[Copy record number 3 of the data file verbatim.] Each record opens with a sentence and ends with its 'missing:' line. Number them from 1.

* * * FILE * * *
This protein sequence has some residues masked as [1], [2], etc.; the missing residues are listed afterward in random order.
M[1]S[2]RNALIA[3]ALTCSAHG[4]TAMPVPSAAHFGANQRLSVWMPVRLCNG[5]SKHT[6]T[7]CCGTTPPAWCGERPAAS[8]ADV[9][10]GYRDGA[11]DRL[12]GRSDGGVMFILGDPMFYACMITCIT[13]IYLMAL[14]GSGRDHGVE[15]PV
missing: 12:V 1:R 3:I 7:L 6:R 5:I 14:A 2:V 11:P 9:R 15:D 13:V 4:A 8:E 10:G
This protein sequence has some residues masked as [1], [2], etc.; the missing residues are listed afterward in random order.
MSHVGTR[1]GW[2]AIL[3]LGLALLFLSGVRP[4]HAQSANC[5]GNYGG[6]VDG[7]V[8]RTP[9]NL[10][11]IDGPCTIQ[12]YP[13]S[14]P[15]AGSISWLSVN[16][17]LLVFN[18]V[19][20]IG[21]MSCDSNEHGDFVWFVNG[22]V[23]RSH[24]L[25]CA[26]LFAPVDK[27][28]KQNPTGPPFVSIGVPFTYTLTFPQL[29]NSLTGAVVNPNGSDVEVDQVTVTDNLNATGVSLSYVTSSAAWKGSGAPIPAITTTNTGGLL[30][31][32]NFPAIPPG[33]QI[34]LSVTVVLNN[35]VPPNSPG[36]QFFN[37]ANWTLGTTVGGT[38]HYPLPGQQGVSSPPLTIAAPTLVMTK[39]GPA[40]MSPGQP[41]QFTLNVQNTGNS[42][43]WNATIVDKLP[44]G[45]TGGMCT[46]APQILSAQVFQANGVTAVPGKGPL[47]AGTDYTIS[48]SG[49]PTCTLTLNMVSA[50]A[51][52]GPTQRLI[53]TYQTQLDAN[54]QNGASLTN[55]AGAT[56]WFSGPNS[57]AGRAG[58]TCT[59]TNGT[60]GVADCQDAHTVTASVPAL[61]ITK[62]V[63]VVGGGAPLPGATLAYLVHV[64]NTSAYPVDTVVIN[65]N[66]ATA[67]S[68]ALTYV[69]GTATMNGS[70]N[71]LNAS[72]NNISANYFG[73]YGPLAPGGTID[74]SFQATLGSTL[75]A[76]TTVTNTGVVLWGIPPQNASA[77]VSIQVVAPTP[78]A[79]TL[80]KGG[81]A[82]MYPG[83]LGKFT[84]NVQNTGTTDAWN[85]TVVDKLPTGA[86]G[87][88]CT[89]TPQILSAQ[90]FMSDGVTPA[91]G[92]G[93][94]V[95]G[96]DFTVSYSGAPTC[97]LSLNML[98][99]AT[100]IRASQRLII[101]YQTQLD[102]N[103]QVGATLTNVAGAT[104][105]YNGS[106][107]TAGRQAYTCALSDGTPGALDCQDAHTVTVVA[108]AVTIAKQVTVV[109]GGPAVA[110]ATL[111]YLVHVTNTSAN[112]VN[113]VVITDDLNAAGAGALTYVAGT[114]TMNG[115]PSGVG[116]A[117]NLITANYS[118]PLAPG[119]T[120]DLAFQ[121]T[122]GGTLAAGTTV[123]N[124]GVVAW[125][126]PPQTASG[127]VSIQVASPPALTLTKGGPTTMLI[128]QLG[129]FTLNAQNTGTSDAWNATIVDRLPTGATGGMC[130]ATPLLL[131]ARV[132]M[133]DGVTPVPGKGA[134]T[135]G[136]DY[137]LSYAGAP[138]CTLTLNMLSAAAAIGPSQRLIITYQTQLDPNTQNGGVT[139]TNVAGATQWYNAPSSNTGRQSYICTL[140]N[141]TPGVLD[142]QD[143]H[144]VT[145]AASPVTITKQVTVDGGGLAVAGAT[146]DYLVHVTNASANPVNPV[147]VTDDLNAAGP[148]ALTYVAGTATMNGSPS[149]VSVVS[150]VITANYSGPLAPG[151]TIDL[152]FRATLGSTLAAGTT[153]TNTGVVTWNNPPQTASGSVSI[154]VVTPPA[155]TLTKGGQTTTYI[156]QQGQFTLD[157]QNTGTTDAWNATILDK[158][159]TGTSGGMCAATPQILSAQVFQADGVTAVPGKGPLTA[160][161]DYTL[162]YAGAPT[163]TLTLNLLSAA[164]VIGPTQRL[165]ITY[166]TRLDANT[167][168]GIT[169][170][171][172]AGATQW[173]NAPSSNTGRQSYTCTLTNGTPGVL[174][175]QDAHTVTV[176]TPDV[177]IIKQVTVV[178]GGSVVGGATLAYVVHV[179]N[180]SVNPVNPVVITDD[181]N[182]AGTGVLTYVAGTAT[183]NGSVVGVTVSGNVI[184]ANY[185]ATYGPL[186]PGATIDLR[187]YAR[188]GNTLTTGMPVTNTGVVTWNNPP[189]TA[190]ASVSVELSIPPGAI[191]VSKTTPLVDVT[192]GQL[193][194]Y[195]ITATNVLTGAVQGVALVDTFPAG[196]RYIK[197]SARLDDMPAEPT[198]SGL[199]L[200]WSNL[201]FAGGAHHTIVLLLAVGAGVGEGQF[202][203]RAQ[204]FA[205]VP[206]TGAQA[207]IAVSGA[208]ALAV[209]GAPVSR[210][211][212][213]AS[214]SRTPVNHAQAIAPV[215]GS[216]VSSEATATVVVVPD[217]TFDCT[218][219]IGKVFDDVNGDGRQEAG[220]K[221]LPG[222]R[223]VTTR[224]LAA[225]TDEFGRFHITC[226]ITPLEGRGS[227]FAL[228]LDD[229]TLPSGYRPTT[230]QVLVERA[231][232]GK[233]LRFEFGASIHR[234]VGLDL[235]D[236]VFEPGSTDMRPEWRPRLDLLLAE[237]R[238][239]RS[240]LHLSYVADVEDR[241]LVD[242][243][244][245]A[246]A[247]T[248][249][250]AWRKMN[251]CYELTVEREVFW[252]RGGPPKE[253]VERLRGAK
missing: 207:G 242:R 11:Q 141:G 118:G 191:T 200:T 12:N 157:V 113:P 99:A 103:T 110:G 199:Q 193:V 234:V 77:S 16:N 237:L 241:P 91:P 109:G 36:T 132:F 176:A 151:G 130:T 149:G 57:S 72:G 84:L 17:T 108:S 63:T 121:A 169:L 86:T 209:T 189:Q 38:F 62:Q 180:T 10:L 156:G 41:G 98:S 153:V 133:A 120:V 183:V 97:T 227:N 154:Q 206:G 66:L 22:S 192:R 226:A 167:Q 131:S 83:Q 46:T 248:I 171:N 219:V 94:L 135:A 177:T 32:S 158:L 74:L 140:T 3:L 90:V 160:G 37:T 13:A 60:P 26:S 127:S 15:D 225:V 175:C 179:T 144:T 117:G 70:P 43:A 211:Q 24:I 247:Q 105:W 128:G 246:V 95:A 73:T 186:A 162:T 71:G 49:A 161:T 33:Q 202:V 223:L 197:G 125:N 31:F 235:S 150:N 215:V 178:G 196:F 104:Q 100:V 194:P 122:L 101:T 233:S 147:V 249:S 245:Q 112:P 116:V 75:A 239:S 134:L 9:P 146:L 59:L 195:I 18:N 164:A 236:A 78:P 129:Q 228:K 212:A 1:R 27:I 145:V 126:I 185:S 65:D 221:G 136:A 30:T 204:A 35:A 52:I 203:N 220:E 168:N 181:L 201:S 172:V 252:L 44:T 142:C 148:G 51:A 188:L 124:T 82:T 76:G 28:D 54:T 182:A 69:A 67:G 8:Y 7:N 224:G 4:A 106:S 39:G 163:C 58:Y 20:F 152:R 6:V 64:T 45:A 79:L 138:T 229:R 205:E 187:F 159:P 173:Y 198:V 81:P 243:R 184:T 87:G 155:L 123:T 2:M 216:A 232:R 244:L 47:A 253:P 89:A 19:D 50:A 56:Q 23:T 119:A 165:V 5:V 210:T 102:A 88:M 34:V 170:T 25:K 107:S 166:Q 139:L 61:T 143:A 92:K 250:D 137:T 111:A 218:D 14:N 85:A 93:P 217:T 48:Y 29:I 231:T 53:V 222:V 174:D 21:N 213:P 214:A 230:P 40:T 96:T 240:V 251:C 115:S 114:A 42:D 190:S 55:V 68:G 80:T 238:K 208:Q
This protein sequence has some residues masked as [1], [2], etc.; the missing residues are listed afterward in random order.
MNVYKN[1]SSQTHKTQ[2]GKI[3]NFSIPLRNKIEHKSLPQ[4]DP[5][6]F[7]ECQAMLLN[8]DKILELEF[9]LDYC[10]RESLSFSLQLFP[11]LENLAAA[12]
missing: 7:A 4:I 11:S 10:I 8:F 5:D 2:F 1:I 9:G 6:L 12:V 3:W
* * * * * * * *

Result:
This protein sequence has some residues masked as [1], [2], etc.; the missing residues are listed afterward in random order.
MNVYKN[1]SSQTHKTQ[2]GKI[3]NFSIPLRNKIEHKSLPQ[4]DP[5][6]F[7]ECQAMLLN[8]DKILELEF[9]LDYC[10]RESLSFSLQLFP[11]LENLAAA[12]
missing: 7:A 4:I 11:S 10:I 8:F 5:D 2:F 1:I 9:G 6:L 12:V 3:W